Cubans Welcome Reforms That Support Entrepreneurs
Recent reforms have brought about visible changes in Cuba’s economy and public attitudes, according to a survey released by Freedom House today. A majority of Cubans (63 percent) view the reforms favorably, and more Cubans say that it is better to be self-employed than to work for the government.
“Cubans see real change taking place, and most of them welcome it,” said deputy director of programs at Freedom House, Daniel Calingaert. “There is a growing sense of optimism, which we didn’t find in previous surveys, and more Cubans are expressing the desire to express their views freely and to travel.”
Key findings of the survey:
– Almost four in five survey respondents (79 percent) noticed changes in Cuba over the last six months, particularly an increase in the number of self-employed or cuentapropistas.
– Forty-one percent of those surveyed believe the country is making progress, compared to 15 percent in December 2010.
– Expectations are rising. Thirty percent of Cubans expect their family’s economic situation to improve in the next 12 months, up from 17 percent in December 2010. Sixty-two percent of Cubans think their economic situation will remain the same.
– While many support the changes, some Cubans are discouraged by the uncertainties associated with self-employment or resentful at the growing gap in incomes.
– When asked what reforms they want in Cuba, the most frequent response among those surveyed was greater freedom of expression and freedom of travel. By contrast, improved economic conditions topped the list of desired reforms in the December 2010 survey.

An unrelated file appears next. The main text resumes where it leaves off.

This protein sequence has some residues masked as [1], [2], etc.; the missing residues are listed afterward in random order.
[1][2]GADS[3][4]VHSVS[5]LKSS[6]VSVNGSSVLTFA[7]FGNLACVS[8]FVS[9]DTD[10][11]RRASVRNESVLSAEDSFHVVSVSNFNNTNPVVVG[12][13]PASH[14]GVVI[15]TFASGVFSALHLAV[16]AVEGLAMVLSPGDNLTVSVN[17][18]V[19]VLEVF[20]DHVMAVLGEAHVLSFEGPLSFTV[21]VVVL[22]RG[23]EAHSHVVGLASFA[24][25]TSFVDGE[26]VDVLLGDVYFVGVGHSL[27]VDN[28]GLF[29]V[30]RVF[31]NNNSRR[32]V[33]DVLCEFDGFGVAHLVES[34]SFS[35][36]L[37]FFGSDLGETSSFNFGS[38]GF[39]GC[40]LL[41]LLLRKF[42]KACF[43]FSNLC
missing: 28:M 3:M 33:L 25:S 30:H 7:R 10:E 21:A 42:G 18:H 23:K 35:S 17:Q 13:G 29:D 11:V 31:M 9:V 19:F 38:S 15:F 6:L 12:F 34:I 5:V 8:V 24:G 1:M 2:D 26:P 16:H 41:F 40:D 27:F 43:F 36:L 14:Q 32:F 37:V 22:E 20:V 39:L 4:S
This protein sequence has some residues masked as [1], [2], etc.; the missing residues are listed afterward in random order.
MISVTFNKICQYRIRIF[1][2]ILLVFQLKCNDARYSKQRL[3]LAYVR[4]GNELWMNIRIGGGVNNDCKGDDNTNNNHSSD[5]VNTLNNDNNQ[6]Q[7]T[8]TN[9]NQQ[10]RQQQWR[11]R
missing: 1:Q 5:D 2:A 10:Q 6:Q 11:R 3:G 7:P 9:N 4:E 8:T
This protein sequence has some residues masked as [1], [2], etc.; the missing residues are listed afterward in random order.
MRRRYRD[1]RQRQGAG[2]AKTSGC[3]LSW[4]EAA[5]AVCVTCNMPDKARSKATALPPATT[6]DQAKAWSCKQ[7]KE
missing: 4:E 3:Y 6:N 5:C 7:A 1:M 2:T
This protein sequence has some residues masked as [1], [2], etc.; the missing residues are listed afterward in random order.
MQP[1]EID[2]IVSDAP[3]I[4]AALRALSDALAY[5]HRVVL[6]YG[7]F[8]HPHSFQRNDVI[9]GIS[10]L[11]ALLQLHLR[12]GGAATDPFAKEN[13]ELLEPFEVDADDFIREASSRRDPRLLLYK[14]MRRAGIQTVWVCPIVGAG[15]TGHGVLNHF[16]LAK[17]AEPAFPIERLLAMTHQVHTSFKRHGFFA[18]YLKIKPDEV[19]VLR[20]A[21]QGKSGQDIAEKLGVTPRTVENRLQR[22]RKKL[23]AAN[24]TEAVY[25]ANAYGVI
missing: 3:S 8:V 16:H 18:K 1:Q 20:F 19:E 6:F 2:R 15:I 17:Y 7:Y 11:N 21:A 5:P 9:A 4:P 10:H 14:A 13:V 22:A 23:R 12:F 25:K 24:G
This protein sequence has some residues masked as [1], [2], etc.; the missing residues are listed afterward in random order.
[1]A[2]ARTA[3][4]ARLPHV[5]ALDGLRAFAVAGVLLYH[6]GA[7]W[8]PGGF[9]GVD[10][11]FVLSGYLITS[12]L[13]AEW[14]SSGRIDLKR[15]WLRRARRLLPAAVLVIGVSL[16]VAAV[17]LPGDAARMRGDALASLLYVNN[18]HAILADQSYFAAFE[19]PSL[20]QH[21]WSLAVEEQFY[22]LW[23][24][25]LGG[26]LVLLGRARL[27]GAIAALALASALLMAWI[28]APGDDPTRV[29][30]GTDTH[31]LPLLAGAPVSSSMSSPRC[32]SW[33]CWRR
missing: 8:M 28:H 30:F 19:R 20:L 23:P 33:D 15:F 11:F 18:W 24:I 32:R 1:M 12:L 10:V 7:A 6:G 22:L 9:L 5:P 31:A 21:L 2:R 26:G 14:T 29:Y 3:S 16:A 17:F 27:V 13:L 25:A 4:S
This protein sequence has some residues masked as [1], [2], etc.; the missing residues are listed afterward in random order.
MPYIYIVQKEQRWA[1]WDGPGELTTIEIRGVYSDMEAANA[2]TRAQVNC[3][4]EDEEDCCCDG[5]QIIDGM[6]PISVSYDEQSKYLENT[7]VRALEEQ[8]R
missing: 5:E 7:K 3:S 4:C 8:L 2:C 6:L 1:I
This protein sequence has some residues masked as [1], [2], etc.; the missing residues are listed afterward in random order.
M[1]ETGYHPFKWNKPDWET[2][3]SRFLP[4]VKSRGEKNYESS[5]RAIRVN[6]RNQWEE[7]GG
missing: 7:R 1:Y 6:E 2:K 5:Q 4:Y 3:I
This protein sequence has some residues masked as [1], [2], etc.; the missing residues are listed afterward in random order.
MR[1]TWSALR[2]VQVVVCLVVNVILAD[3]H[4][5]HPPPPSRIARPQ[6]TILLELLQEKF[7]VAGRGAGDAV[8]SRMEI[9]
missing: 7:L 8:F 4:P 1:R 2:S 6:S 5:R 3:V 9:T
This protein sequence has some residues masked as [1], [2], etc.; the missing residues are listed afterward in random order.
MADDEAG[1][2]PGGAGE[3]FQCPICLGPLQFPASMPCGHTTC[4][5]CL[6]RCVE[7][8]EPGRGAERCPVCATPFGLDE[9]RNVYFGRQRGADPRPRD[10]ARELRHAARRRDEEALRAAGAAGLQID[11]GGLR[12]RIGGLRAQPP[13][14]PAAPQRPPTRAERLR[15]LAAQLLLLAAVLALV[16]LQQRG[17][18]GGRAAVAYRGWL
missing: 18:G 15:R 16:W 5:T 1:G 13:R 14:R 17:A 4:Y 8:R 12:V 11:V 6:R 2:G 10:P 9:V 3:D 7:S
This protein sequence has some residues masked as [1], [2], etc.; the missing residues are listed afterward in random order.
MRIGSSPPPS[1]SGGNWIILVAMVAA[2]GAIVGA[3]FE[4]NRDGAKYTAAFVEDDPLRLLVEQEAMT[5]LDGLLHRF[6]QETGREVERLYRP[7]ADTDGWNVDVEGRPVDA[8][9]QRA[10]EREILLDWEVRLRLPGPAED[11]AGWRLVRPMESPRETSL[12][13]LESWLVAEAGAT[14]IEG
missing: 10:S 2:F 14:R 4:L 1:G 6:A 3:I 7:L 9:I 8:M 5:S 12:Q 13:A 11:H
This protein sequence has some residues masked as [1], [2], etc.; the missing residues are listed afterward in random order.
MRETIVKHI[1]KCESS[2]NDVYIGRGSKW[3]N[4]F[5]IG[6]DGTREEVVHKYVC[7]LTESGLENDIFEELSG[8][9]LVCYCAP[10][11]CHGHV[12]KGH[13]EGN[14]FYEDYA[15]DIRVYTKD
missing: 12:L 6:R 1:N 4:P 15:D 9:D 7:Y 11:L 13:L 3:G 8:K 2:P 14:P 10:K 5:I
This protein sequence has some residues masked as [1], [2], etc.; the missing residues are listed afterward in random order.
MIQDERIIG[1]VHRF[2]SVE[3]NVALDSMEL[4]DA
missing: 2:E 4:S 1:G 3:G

– The vast majority of Cubans (92 percent) still get their news from government sources; only a small percentage (8 percent) get their news from independent sources. Those who obtain news from independent sources are better informed. While most Cubans are informed about major government decisions, they have only limited knowledge of major international events.
The survey is based on field research conducted in June 2011, several months after the Sixth Communist Party Congress.
Researchers conducted 190 in-depth interviews in six provinces in Cuba. Freedom House consistently places Cuba among the world’s most repressive societies. Cuba is ranked Not Free in Freedom in the World 2011, Freedom House’s survey of political rights and civil liberties, and Not Free in Freedom of the Press 2011. The island nation also received the third-lowest ranking in Freedom on the Net, a study of internet freedom in 37 countries released in 2011.
Source: Freedom House